Horse Power

Equine Council promotes horses
in Oldham County

Group seeks more
economic growth for the industry

By Helen E. McKinney
Contributing Writer

(September 2007) – For the past 23 years, Mary Lowry has lived in Oldham County and couldn’t imagine living anywhere else. After all, this is where her home and business are at Alta Vista Farms, located on Hwy. 42 in Skylight, Ky.

2007 September Ky. Edition Cover

2007 September
Ky. Edition Cover

She conducts lesson programs, clinics and camps there. Over time, her focus has shifted from teaching and competing to the administrative side of the horse industry, and she is now on a mission to create a greater awareness of the horse community in the county.
Like many in the equine industry, Lowry believes her peers are not aware of the numerous equine services offered by individuals in the county. In a two-fold effort to determine the economic impact of the horse industry while establishing a networking system for those who make a living in the industry, Lowry has become a major force behind the establishment of the Oldham County Equine Council.
Begun in January, the 18-member council and Lowry believe the equine community is a big part of the future of Oldham County. She was recruited by Oldham Ahead, an organization that deals with land use issues, to assemble a group of horse industry leaders to build a countywide forum to promote the county’s assets in this industry.
“A council is something we have talked about for some time,” said Oldham Ahead Executive Director Doug Wampler. “One of the main goals is to make it an organization that can talk as one voice for the equine community in the county,” he said.
Those employed in the industry are so involved in their own day-to-day activities that they may not be aware of what others are doing or what services are offered, Wampler said. He believes the evolvement of the council will be an educational process.
Benefits from the council have already begun to surface in the form of a directory, said Traci Missun, Agricultural and Natural Resources Extension Agent for Oldham County. The comprehensive directory is the result of an equine forum held at the John Black Community Center last year in November.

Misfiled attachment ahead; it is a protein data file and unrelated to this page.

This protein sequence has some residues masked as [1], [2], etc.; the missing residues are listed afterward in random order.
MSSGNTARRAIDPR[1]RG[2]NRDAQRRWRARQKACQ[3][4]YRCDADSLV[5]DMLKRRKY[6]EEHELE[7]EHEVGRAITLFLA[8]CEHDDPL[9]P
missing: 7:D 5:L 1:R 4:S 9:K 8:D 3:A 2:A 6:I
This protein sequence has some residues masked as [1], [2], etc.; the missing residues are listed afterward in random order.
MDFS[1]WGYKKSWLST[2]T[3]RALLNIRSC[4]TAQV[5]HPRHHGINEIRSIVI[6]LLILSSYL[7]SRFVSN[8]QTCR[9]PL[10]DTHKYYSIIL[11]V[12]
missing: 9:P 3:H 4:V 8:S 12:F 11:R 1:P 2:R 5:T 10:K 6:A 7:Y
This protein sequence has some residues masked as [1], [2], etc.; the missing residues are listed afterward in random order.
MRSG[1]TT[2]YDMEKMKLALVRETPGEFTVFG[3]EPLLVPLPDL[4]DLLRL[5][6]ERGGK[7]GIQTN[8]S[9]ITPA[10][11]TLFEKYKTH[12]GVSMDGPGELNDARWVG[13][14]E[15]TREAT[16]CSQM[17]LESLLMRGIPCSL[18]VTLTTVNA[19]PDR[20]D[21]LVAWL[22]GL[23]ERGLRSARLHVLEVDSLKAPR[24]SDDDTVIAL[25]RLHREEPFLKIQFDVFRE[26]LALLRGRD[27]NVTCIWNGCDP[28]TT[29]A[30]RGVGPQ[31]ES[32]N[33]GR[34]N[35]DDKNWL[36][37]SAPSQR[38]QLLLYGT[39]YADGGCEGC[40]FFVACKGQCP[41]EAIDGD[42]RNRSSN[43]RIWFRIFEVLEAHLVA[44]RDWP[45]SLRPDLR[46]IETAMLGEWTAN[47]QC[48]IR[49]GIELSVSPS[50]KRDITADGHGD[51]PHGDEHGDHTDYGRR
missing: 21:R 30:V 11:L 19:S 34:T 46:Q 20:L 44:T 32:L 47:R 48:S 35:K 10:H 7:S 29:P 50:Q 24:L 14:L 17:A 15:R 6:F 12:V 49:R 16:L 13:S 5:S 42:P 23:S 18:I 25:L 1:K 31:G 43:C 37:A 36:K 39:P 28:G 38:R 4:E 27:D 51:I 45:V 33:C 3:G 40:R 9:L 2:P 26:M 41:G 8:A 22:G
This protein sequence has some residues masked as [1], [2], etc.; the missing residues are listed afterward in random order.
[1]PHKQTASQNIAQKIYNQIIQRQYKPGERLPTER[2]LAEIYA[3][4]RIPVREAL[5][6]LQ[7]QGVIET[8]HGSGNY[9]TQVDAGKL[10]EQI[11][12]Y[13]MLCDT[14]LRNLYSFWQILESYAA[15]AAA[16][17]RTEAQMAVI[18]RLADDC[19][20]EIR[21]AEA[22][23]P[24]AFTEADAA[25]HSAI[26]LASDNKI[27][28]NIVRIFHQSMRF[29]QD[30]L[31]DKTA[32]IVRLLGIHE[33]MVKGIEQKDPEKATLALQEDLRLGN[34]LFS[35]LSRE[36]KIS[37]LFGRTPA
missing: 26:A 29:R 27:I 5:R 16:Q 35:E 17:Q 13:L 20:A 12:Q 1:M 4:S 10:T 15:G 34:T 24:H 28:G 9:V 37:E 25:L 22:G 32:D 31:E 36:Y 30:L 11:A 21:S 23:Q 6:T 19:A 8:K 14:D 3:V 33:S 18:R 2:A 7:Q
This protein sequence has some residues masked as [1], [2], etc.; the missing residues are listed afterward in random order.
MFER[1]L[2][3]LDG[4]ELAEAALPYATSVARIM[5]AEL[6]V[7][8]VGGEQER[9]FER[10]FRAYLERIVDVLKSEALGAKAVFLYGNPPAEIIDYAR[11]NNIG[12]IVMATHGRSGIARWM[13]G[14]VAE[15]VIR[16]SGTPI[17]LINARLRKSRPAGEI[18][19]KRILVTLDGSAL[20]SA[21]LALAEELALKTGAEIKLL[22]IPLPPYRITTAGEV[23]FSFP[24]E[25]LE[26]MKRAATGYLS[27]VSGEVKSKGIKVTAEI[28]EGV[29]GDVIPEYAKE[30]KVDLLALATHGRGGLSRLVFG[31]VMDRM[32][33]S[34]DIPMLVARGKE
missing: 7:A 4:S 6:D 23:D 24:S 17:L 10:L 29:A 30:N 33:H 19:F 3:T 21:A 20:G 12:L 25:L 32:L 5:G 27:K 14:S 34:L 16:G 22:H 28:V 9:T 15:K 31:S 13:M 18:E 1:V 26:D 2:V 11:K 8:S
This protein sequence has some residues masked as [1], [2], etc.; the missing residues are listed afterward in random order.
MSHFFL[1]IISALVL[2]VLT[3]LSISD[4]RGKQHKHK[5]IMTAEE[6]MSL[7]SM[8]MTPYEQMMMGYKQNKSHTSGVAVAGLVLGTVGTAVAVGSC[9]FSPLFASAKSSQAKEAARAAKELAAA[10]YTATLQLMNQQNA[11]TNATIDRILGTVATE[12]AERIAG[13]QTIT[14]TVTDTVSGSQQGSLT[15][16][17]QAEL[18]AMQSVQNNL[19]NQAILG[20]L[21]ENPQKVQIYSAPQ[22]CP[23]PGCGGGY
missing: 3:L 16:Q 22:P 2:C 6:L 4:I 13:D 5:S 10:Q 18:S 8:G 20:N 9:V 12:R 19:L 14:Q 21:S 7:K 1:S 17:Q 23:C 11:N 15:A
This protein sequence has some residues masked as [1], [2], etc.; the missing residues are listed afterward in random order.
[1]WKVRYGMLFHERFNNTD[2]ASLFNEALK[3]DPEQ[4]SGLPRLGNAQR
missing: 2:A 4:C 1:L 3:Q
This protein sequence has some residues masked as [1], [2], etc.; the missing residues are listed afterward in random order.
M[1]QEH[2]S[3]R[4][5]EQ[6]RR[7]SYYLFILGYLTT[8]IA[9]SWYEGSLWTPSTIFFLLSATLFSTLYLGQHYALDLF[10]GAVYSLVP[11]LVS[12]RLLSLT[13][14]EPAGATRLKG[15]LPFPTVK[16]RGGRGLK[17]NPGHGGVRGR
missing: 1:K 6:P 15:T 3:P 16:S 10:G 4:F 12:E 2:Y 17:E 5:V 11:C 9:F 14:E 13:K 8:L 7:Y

Mary Lowry

Photo by Helen McKinney

Mary Lowry, executive director
of the Oldham County Equine Council,
poses with a horse at Flying Cros
s Farms, one of the farms she
manages near Alta Vista Farm on
Hwy. 42 in Oldham County.

The directory lists equine businesses and services and is “a good resource for people just moving here,” said Missun.
Included is information such as where to purchase hay or who is the local farrier. A final push is under way now to complete this free directory, which will be available in print and online at the council’s website, www.oldhamequinecouncil.org.
Many in the county may not be aware of what becomes of abandoned horses or that there are several therapeutic riding programs, such as Exceptional Equitation in La Grange. Some equine council board members were not even aware of services and programs offered in Oldham County that could benefit them.
Missun, like Wampler, thinks the council is something the county has needed for a long time. “It allows people with different interests to get together to learn more and network.” As an extension agent, it will provide Missun with an “opportunity to serve more of the county.”
As chairperson of the council, Lowry has recruited a board that represents a diverse cross-section of Oldham County equine interests. A sampling of these interests include thoroughbreds, saddlebreds, morgans, fox hunters, trail riders, polo players and farms that offer boarding and lessons.
One area the council hopes to increase is that of trail riding. Most riders have to go out of the state to find a trail system, said Wampler.
Board member Brett Donner, also founder and president of the Kentucky Trail Riders Association, is interested in a 257-acre tract of land owned by the Kentucky State Reformatory in La Grange. Donner has written a proposal to State Sen. Ernie Harris requesting “the Kentucky Trail Riders Association would totally fund and design a safe, low maintenance, low erosion trail system on that tract of land, open to the public,” he said.
Motorized vehicles would not be permitted – only hikers, bicyclists and equestrians. “All we asked for in return is an easement for public access and no motorized vehicle access.”
The Kentucky Trail Riders Association was begun last year with 106 charter members.
To expand this idea across the county, Lowry would like for the riding trails on her 45-acre farm to join with trails on neighboring farms. Originally from Maryland, her great-grandfather owned a farm called Alta Vista. “I’m a strong proponent of green space,” said Lowry, who manages several farms.